It is about 1 ½ km through the creek to Laura Lk and as I suspected the wind is pushing some fairly good sized waves down the south end. I put down my head and push off for the 3rd island up the lake, which is about ½ way to the next portage. Along the way I pass 3 canoes down bound , 3 persons per canoe. With today‘s winds I would have rigged a sail for sure. Upon reaching the island, I rest and retighten my yoke as a bolt and nut had worked itself loose and checked out the campsite (UTM 300993) . It‘s approx. 2 ½ km to the portage out of Laura Lk into McConnell Bay of Chiniguchi Lk. The last ½ km is in a weedy bay and a huge snapping turtle comes off the log it was on as we paddle by about 50m from the take out. This is the toughest portage on this route (800m) and it goes up and down over several ridges and also crosses about 175 m of bog in the middle section! Stay on the logs, the dog got off them and sank up to the her saddle bags in the muck, quite comical actually – her standing there looking at me to come get her! Once she got a good look at my back she decided she was quite able to do it on her own. Past the bog, the trail climbs a 2nd ridge and there are several huge logs across the trail. There is only 1 without a trail around it that you have to climb over. Once you start down towards McConnell Bay you run into a tree leaning across the trail, you can squeak under it with a pack but I had to let down the canoe to get under. All in all the double carry took an hour.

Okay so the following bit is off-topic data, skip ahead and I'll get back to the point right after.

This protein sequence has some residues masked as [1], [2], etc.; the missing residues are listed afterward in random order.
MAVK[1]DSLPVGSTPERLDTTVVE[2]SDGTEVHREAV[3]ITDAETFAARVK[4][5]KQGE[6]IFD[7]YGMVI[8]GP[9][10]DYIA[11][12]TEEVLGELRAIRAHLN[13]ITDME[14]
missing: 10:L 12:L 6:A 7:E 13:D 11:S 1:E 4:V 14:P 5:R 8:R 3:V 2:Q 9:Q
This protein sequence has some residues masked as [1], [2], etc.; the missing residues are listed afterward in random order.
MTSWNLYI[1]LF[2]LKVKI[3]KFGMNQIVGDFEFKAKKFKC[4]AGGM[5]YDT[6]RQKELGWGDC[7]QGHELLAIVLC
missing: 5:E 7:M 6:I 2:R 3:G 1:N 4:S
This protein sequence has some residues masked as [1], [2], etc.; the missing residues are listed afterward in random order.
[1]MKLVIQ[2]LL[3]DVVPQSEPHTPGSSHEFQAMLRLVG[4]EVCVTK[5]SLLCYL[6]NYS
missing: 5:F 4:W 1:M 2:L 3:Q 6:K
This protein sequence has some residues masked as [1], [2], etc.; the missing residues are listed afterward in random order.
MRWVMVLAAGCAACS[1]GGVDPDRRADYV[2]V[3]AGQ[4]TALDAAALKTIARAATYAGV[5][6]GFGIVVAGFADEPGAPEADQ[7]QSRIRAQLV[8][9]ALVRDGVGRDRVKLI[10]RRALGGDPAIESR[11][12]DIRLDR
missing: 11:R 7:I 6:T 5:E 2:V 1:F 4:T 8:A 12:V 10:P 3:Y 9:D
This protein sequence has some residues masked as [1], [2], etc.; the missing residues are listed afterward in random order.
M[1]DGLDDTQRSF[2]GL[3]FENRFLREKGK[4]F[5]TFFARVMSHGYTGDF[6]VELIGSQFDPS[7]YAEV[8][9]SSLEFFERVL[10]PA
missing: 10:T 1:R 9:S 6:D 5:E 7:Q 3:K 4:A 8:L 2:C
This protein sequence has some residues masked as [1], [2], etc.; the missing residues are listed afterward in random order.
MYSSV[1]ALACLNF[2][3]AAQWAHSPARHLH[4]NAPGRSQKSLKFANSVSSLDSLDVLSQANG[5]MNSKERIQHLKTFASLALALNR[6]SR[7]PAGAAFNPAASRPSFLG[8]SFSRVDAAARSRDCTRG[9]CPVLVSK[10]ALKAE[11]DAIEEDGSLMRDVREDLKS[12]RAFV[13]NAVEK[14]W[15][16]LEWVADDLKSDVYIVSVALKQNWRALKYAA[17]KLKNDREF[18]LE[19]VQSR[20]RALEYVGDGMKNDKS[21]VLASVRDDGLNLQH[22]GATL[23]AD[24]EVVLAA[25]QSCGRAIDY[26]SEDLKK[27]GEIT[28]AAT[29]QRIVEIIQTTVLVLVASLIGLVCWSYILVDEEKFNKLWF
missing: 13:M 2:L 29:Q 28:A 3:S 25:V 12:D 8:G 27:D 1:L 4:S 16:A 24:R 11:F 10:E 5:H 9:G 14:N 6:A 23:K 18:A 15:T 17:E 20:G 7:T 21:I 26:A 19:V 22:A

The difference in the water‘s colour from Laura to the Chiniguchi system is immediately noticeable as the water in the Chiniguchi system has a clear blue colour. It stays this colour all the way down the system till you re-enter Matagamasi Lk. It has something to do with the type of rock in the area, much like the waters in Killarney. There is a long beach on the north shore of the bay with a great campsite area (UTM 264999) if one was looking to stay or layover. As for me I decided to push on out to Chiniguchi Lk and fight the wind out to the lake where it changes to be at my back finally after 1 ½ days of pushing into it. I land and find 2 poles and with my rain jacket, rig a sail of sorts. It works fine, I had planned on stopping for the day about 1 ½ km down the lake on the east side (UTM 245992) but the sail works so well I end sailing about 6km down to the Southeast Bay of Chiniguchi where I stop for the day at 16:00 hrs. Nice campsite on a point (UTM 238949) covered in Red Pines with enough of a breeze to keep most of the bugs at bay for the evening.